is the current going to be? Well we just have to remind ourselves V is equal to I-R or voltage is equal to
the current divided by the resistance, or voltage is equal to the current times the
resistance or you could say that the current, the current is equal to the voltage divided by the resistance. So in this case the
current, the current induced is going to be the voltage
and I'm just going to focus on its absolute value now, we can think about its direction in a second. It's going to be its voltage, five volts divided by the resistance, so two ohms, two ohms, which is going to be equal to, this is going to be equal to 2.5, 2.5 amperes, 2.5 amperes. So we now know the
magnitude of the current that's going to be induced while we have this change in flux, remember this is going to happen while, over the course of those four seconds, as
we have this rate of change of flux, this average
rate of change of flux, which we'll assume is the
actual rate of change of flux, we're assuming that it's
changing at a constant rate and so while it is changing we
were just able to figure out that it would induce a
current of 2.5 amperes. Now the next question
we should ask ourselves and this is where this
little negative comes in, is a reminder for us to
use Lenz's law is, well which direction is that
current going to go in? Is it going to go in, let
me pick two orientations, is it going to go in a,
is it going to go in a, in a clockwise direction,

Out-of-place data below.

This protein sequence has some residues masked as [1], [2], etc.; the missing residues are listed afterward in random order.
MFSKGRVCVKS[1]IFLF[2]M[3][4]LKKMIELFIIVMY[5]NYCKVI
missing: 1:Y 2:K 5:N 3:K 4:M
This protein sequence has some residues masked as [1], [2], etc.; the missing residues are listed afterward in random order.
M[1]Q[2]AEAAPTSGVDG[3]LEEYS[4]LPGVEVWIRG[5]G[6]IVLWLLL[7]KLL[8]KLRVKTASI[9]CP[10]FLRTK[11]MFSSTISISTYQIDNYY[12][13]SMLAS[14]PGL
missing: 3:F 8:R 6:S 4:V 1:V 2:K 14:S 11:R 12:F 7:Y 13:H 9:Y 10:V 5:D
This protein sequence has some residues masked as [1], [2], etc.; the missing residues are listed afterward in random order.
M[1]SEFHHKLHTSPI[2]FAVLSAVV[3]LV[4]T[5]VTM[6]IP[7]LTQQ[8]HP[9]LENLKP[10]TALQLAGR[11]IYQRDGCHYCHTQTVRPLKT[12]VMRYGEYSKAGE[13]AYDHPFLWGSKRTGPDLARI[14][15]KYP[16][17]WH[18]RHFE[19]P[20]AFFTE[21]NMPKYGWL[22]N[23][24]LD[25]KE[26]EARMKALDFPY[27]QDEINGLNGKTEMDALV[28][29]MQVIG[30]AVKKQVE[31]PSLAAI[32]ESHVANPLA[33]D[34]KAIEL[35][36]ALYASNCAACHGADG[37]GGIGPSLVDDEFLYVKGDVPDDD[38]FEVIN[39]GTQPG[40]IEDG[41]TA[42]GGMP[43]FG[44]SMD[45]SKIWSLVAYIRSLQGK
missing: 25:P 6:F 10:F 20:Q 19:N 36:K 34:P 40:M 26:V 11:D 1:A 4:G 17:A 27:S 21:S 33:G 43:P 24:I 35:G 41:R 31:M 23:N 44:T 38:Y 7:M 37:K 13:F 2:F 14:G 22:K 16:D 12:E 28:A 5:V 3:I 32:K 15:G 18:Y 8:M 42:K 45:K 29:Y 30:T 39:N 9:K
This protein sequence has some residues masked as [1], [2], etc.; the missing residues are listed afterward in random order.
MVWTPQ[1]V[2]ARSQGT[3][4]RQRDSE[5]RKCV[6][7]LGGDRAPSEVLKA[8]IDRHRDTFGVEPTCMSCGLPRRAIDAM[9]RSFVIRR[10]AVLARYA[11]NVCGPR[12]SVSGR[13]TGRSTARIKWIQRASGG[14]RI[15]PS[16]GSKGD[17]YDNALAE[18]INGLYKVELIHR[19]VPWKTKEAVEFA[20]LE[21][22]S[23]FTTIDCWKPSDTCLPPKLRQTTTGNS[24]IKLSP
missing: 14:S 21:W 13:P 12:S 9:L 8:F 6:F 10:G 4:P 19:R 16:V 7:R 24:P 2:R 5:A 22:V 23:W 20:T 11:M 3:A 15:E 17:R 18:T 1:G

is it going to go that way over the course of this change in flux or is it going to go in a
counterclockwise direction, is it going to go that way? And to think about that
we just have to use the right hand rule, take our right hand, point our thumb in the direction of the proposed direction of the current and so if we went with
this one, our right hand, our right hand would look like this, I'm literally taking
my left hand out and-- I mean my right hand
out and I'm drawing it and I'm looking at it to
think about what would happen, so that's my right hand
so if I use the right hand if the current went in this
direction then it would induce a magnetic field that went, that went like this and
so if the current went in this direction the
magnetic field it induces inside the surface would only
reinforce the change in flux so it would only add to
the flux so, and it's going in the same direction
as the change in flux, which would just keep us, you know as we talked about in the Lenz's law video, that would turn into just
this source of energy that comes out of nowhere and defies the law of conservation of energy so this absolutely not, is not
going to be the direction and so we know that the direction is going to be in a clockwise one. So the current, the 2.5 ampere current is going to flow, is
going to flow like that, and we're done! By thinking about our change in flux and how long it's taking us,
we were able to figure out not only the magnitude of
the current, we were able to figure out the
orientation of the direction that it's actually going to flow in.